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Dialysis catheter tip position on POCUS: may not be straightforward

Before using a newly inserted central venous catheter or dialysis catheter, we generally obtain a chest radiograph. However, in acute care settings, we can employ a rapid atrial swirl sign (RASS) as an immediate indicator of catheter usability, eliminating the need for an X-ray in most cases. This technique involves injecting 10 cc of normal saline (preferably agitated saline, but not necessarily) into the catheter and observing the right atrium (typically in apical or subxiphoid 4-chamber cardiac views) for the presence of bubbles. If a noticeable fluid swirl or opacification occurs in the right atrium within 2 seconds of the saline flush, it indicates optimal subclavian and internal jugular central venous catheter placement. This finding confirms that the injected fluid is reaching the intended location within intended time frame. The images below illustrate this sign. In addition, POCUS allows us to assess pleural sliding and exclude clinically significant pneumothorax. It would be helpful to sono-auscultate relevant lung zones before and after the catheter placement.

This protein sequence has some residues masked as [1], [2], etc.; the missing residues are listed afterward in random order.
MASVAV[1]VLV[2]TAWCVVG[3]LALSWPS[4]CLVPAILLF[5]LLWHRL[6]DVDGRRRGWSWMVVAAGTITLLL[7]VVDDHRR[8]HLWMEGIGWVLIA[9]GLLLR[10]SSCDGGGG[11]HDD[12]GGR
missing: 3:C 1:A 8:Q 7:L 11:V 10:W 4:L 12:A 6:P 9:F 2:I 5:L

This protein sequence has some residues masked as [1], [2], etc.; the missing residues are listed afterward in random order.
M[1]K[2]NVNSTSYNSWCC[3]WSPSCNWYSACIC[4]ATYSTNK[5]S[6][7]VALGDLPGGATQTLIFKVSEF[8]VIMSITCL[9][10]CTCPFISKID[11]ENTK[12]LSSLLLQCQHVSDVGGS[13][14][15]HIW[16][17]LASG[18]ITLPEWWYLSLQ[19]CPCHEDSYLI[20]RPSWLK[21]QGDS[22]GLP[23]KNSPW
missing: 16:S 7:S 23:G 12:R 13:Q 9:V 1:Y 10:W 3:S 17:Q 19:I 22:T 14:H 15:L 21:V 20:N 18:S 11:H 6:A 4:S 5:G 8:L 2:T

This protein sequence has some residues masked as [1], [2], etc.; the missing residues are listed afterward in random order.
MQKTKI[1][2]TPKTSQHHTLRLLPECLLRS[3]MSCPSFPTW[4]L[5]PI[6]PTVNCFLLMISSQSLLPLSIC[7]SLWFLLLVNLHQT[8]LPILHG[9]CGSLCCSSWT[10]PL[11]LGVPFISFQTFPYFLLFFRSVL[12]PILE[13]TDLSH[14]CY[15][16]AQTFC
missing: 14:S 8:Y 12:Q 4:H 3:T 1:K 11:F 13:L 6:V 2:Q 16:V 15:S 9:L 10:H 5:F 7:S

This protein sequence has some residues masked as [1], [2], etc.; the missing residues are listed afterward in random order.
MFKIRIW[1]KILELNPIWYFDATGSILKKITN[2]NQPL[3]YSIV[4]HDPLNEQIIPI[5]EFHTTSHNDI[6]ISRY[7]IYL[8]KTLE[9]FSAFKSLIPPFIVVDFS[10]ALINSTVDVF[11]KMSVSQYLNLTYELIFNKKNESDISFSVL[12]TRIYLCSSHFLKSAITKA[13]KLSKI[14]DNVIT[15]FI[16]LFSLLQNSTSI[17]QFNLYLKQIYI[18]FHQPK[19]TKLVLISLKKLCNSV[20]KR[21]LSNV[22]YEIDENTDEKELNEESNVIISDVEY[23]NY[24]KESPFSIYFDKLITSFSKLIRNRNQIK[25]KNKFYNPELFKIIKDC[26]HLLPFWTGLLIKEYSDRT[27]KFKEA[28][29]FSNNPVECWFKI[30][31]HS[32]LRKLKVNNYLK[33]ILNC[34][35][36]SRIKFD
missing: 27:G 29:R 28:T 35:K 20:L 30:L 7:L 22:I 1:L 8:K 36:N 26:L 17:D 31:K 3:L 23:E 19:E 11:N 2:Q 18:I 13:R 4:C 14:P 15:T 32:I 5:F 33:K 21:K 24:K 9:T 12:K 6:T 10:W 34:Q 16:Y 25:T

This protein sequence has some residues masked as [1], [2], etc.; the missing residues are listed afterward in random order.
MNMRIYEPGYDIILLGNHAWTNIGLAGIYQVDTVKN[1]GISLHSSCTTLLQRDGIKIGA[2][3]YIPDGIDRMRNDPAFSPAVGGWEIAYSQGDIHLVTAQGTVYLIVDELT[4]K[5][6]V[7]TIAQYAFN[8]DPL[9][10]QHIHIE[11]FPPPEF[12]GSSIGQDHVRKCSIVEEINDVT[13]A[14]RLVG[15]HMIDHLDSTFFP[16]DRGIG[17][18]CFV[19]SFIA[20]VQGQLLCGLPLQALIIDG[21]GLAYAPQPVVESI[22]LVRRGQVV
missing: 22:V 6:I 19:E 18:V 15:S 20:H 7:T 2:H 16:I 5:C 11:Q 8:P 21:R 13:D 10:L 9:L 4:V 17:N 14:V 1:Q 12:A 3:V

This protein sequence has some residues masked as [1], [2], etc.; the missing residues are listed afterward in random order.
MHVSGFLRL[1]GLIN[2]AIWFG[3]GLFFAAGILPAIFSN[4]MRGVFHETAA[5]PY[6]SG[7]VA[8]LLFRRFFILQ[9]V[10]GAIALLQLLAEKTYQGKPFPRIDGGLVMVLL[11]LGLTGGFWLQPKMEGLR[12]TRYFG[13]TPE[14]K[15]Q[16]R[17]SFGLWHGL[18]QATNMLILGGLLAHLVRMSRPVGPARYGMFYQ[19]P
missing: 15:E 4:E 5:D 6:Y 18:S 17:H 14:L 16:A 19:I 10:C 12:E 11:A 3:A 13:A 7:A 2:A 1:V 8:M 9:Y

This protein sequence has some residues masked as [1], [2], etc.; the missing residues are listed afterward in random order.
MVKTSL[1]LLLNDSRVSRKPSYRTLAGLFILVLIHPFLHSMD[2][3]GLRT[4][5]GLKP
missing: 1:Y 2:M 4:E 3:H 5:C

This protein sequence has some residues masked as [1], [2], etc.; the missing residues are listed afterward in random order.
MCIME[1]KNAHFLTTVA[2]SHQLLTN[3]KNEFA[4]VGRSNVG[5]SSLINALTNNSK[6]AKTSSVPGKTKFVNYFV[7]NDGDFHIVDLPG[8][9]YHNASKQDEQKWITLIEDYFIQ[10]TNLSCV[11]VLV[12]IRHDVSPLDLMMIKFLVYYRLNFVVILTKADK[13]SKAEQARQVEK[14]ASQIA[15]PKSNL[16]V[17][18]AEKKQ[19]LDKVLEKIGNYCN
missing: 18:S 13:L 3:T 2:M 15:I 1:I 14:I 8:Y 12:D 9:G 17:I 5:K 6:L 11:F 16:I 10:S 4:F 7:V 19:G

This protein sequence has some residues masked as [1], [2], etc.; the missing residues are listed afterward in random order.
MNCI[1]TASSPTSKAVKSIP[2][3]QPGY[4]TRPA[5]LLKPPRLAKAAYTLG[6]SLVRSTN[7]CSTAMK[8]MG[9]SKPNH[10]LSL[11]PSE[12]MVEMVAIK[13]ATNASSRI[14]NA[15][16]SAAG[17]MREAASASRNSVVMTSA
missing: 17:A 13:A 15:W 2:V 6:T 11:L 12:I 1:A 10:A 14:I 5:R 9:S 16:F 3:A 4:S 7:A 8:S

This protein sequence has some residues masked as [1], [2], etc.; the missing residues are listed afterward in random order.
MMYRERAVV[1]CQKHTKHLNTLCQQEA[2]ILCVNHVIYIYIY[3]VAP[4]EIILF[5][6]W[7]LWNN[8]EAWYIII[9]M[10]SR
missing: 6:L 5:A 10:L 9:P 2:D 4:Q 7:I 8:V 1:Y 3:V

On the other hand, solely relying on POCUS to accurately determine the position of the catheter tip (if at all you need to) can be challenging. Although the subxiphoid snail view seems promising for locating the catheter, it is not always easy to obtain this view. Even when a good view is obtained, tracing the entire length of the catheter, and visualizing its tip can be difficult. Here is an illustrative example that demonstrates the presumed catheter tip at multiple levels depending on the angle of insonation. The correct position, slightly into the inferior vena cava, is depicted in Figure 4, along with the corresponding chest X-ray. The patient exhibited satisfactory blood flow during dialysis, without any observed arrhythmias, and the line was left in place without retraction.

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